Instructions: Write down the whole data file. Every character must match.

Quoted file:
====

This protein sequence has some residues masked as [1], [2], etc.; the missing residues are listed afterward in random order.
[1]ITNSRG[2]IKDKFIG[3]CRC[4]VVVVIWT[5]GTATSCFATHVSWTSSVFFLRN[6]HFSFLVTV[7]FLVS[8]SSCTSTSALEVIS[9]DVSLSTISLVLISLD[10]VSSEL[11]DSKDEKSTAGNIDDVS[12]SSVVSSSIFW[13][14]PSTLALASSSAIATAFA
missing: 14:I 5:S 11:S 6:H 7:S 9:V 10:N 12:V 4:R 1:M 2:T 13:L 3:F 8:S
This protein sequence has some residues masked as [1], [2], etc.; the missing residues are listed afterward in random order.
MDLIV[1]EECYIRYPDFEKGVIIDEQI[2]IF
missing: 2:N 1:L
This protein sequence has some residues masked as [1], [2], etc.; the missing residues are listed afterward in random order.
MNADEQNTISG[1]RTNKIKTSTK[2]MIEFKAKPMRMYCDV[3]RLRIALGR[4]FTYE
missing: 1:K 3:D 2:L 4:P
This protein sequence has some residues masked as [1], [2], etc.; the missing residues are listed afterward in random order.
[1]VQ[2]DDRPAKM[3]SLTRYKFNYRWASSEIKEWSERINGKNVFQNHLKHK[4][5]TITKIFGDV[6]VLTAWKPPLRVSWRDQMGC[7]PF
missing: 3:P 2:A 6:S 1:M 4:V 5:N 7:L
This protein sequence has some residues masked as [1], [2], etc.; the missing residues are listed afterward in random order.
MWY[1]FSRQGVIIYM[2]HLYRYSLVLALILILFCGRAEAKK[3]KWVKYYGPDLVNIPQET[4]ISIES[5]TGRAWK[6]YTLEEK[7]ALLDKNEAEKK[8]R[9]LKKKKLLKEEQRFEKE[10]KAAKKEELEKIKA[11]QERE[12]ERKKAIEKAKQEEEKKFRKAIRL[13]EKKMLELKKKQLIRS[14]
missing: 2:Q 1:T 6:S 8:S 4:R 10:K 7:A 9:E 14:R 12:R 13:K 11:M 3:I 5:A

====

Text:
This protein sequence has some residues masked as [1], [2], etc.; the missing residues are listed afterward in random order.
[1]ITNSRG[2]IKDKFIG[3]CRC[4]VVVVIWT[5]GTATSCFATHVSWTSSVFFLRN[6]HFSFLVTV[7]FLVS[8]SSCTSTSALEVIS[9]DVSLSTISLVLISLD[10]VSSEL[11]DSKDEKSTAGNIDDVS[12]SSVVSSSIFW[13][14]PSTLALASSSAIATAFA
missing: 14:I 5:S 11:S 6:H 7:S 9:V 10:N 12:V 4:R 1:M 2:T 13:L 3:F 8:S
This protein sequence has some residues masked as [1], [2], etc.; the missing residues are listed afterward in random order.
MDLIV[1]EECYIRYPDFEKGVIIDEQI[2]IF
missing: 2:N 1:L
This protein sequence has some residues masked as [1], [2], etc.; the missing residues are listed afterward in random order.
MNADEQNTISG[1]RTNKIKTSTK[2]MIEFKAKPMRMYCDV[3]RLRIALGR[4]FTYE
missing: 1:K 3:D 2:L 4:P
This protein sequence has some residues masked as [1], [2], etc.; the missing residues are listed afterward in random order.
[1]VQ[2]DDRPAKM[3]SLTRYKFNYRWASSEIKEWSERINGKNVFQNHLKHK[4][5]TITKIFGDV[6]VLTAWKPPLRVSWRDQMGC[7]PF
missing: 3:P 2:A 6:S 1:M 4:V 5:N 7:L
This protein sequence has some residues masked as [1], [2], etc.; the missing residues are listed afterward in random order.
MWY[1]FSRQGVIIYM[2]HLYRYSLVLALILILFCGRAEAKK[3]KWVKYYGPDLVNIPQET[4]ISIES[5]TGRAWK[6]YTLEEK[7]ALLDKNEAEKK[8]R[9]LKKKKLLKEEQRFEKE[10]KAAKKEELEKIKA[11]QERE[12]ERKKAIEKAKQEEEKKFRKAIRL[13]EKKMLELKKKQLIRS[14]
missing: 2:Q 1:T 6:S 8:S 4:R 10:K 7:A 9:E 14:R 12:R 13:K 11:M 3:I 5:A